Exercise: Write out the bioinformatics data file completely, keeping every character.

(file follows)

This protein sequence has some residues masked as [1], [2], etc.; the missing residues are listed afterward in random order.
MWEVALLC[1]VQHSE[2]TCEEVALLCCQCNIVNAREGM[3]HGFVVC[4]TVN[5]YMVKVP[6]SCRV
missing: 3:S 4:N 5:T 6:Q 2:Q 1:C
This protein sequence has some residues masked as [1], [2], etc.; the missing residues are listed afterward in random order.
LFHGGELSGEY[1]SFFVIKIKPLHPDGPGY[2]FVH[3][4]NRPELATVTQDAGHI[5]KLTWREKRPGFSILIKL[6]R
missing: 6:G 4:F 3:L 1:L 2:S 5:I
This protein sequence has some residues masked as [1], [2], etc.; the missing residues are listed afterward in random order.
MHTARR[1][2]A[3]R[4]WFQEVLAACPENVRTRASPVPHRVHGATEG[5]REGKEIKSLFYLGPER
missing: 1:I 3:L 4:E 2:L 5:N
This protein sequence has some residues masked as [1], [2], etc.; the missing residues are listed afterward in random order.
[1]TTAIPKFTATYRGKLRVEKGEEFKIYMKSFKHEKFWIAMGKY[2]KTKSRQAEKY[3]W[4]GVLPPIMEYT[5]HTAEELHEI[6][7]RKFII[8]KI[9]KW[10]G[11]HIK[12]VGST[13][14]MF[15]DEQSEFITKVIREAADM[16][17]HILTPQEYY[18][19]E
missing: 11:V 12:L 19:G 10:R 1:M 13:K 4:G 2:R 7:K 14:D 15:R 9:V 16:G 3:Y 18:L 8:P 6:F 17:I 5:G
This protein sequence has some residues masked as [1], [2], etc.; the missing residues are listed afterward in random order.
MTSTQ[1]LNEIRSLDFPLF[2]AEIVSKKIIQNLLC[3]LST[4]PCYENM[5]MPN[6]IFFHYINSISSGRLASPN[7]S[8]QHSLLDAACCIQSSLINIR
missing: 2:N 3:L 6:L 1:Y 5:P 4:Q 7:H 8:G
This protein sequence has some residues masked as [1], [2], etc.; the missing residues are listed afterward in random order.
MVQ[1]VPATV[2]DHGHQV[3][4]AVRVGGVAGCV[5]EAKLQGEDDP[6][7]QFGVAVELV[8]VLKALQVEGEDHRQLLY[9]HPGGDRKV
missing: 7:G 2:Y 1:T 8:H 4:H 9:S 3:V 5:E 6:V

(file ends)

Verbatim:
This protein sequence has some residues masked as [1], [2], etc.; the missing residues are listed afterward in random order.
MWEVALLC[1]VQHSE[2]TCEEVALLCCQCNIVNAREGM[3]HGFVVC[4]TVN[5]YMVKVP[6]SCRV
missing: 3:S 4:N 5:T 6:Q 2:Q 1:C
This protein sequence has some residues masked as [1], [2], etc.; the missing residues are listed afterward in random order.
LFHGGELSGEY[1]SFFVIKIKPLHPDGPGY[2]FVH[3][4]NRPELATVTQDAGHI[5]KLTWREKRPGFSILIKL[6]R
missing: 6:G 4:F 3:L 1:L 2:S 5:I
This protein sequence has some residues masked as [1], [2], etc.; the missing residues are listed afterward in random order.
MHTARR[1][2]A[3]R[4]WFQEVLAACPENVRTRASPVPHRVHGATEG[5]REGKEIKSLFYLGPER
missing: 1:I 3:L 4:E 2:L 5:N
This protein sequence has some residues masked as [1], [2], etc.; the missing residues are listed afterward in random order.
[1]TTAIPKFTATYRGKLRVEKGEEFKIYMKSFKHEKFWIAMGKY[2]KTKSRQAEKY[3]W[4]GVLPPIMEYT[5]HTAEELHEI[6][7]RKFII[8]KI[9]KW[10]G[11]HIK[12]VGST[13][14]MF[15]DEQSEFITKVIREAADM[16][17]HILTPQEYY[18][19]E
missing: 11:V 12:L 19:G 10:R 1:M 13:K 4:G 2:R 7:K 14:D 15:R 9:V 16:G 3:Y 18:L 8:P 6:F 17:I 5:G
This protein sequence has some residues masked as [1], [2], etc.; the missing residues are listed afterward in random order.
MTSTQ[1]LNEIRSLDFPLF[2]AEIVSKKIIQNLLC[3]LST[4]PCYENM[5]MPN[6]IFFHYINSISSGRLASPN[7]S[8]QHSLLDAACCIQSSLINIR
missing: 2:N 3:L 6:L 1:Y 5:P 4:Q 7:H 8:G
This protein sequence has some residues masked as [1], [2], etc.; the missing residues are listed afterward in random order.
MVQ[1]VPATV[2]DHGHQV[3][4]AVRVGGVAGCV[5]EAKLQGEDDP[6][7]QFGVAVELV[8]VLKALQVEGEDHRQLLY[9]HPGGDRKV
missing: 7:G 2:Y 1:T 8:H 4:H 9:S 3:V 5:E 6:V